By Bill Khan
Special to Second Half
EAST LANSING — Even on an MHSAA championship basketball team, there’s not always peace and harmony within the ranks.
There are still internal fires to be put out by coaches, whose job descriptions don’t call for pleasing everyone all of the time.
When Jalen Pettes was disappointed with limited playing time early last season, Flint Beecher coach Mike Williams had to talk the then-junior into sticking with the program.
“He had a tough time,” Williams said. “The first seven, eight games, he didn’t play much. He was ready to quit. I had a meeting with he and his mom. I told him, ‘Jalen, if you give me everything I want in practice, I guarantee you that by next year, I’m not going to be able to take you out of the game — period. But you’ve got to bring it.’”
Pettes played sparingly the rest of the season during Beecher’s championship run, but his work ethic in practice forced Williams to keep his promise this season.
Overshadowed by the exploits of Mr. Basketball Monte Morris, Pettes’ tenacious defense is one of the key reasons Beecher is celebrating back-to-back MHSAA Finals championships in boys basketball for the first time.
Pettes’ fifth steal of the game with 2.4 seconds remaining thwarted Laingsburg’s final attempt at springing an upset, as Beecher held on for a 40-39 victory on Saturday at the Breslin Center.
It’s the fifth MHSAA Finals title for the program, which would’ve won three Class B championships in a row from 1985-87 if not for Chris Coles’ miraculous half-court buzzer-beater for Saginaw Buena Vista in
the 1986 Final.
“I love winning it this way,” Williams said. “It’s just that much more gratifying to know that we earned it.”
Beecher’s success through the years has been predicated upon a stifling defense. Pettes acknowledges that he isn’t going to light up score sheets like Morris, but he became a key contributor to this year’s championship by completely buying in to the Buccaneers’ defensive philosophy.
“I really don’t score a lot,” Pettes said. “I just like to play defense and get stops and let my team do the rest. Defense just comes easy to me. I just like playing defense.”
Once he committed to stick with the team last season, he honed those defensive skills against two of the best guards in the state.
“Jalen had to guard Monte Morris and Antuan Burks all last year in practice,” Williams said. “In order for him to get on the floor last year, he had to play defense in practice. So now you take a year later, he’s four or five inches taller and stronger, and he doesn’t fear anybody, because he’s been guarding Mr. Basketball his whole life.”
Laingsburg (24-3), which received only honorable mention in the final Associated Press rankings, almost sprung a huge upset on the top-ranked Buccaneers (27-1).
The Wolfpack, which led 18-12 in the second quarter, took a 35-34 lead with 5:02 remaining on a free throw by Ryan Wade. Back-to-back scores\ near the basket by Markell Lucas and a driving layup by Morris gave Beecher a 40-35 lead with 2:25 to go.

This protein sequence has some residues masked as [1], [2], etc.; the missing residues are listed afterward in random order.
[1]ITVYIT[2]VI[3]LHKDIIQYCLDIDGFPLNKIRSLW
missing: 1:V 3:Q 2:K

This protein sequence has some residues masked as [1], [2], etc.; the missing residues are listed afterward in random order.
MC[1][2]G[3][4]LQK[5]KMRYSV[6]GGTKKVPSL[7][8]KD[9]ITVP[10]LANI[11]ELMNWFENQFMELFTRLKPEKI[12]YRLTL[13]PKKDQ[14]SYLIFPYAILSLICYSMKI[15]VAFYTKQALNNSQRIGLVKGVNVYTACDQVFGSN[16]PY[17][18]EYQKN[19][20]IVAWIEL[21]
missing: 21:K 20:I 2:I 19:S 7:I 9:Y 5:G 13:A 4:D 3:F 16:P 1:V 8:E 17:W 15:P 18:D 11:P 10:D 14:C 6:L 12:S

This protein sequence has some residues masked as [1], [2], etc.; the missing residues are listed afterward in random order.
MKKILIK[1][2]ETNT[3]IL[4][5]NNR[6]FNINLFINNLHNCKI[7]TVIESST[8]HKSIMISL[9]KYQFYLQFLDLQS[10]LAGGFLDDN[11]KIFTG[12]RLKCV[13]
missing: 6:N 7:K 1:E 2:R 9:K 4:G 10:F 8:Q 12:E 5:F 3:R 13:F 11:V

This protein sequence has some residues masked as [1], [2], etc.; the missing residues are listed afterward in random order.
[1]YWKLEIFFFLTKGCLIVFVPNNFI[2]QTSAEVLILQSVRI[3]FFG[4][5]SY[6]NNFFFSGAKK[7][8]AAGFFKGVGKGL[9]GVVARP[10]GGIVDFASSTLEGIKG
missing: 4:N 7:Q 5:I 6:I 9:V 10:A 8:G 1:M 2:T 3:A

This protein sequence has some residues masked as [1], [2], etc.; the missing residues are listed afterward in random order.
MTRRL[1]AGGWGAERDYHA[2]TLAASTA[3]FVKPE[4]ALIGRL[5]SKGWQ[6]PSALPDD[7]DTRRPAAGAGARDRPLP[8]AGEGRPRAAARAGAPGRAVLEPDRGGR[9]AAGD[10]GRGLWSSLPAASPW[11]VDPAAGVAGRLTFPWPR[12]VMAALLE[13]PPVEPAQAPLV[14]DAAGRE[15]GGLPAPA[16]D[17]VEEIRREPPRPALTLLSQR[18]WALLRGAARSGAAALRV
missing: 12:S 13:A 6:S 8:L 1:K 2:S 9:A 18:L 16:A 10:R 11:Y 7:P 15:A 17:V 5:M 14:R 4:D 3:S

Shaun McKinney cut the lead to one by hitting two free throws with 2:04 left and a basket with 1:05 remaining.
On Beecher’s next possession, Morris drove to the basket, only to have his shot rejected by Sam Edwards. Laingsburg got the ball, pushed it up the floor and called timeout with 17.5 seconds on the clock.
What followed was a helter-skelter possession which ended when Pettes came up with a loose ball and was fouled with 2.4 seconds left. Pettes sat on the floor clapping his hands, then pumped his fist as he got up.
“When I got that steal, I knew we won the game,” he said.
Pettes missed the front end of a one-and-one, McKinney grabbed the rebound for Laingsburg, but time expired as he heaved a long pass down the floor toward Jake Zielinski.
“My heart goes out to our guys,” Laingsburg coach Greg Mitchell said. “I’m so thankful for their effort. I thought we played really, really good team basketball today. A bounce or two here or there and we’re feeling a little bit better than we are right now.
“This was a team that was not expected to win our league, not expected to win our district, not expected to win our regional, certainly not expected to get here. But we’re a couple points shy of being the state champs. That’s going to be a tough one.”
Beecher won, despite flu-like symptoms that hit Morris and fellow starter Emmanuel Phifier the morning of the game. Morris wasn’t in the game early in the third quarter when Laingsburg turned a 24-19 deficit into a 26-24 lead. He finished with 16 points and two assists, his lowest totals in six career MHSAA tournament games at the Breslin Center. Phifier had only four points.
“You could see that Monte was sick,” Williams said. “He could barely finish the game. But he pulled it out. Without him, we’re not sitting on this podium (as Class C champion) right now. He’s actually too sick to even walk out of the bathroom right now.”
Morris played in the 109th and final game of his Beecher career, breaking the MHSAA record of 108 games played by Flint Powers Catholic’s Patrick Lucas-Perry from 2007-08 to 2010-11. Beecher had a 98-11 record during Morris’ four years, including 55-1 during the last two.
McKinney scored 15 points and Zielinski 14 for Laingsburg.
“Finishing is what we want,” Zielinski said. “We were a couple plays short. We just have to live with the results.”
PHOTOS: (Top) Flint Beecher's Monte Morris (11) dunks during Saturday's Class C Final win over Laingsburg. (Middle) Laingsburg's Zach Walker (12) looks to pass to teammate Jake Zielinski (4) while Morris and others defend. (Click to see more at HighSchoolSportsScene.com.)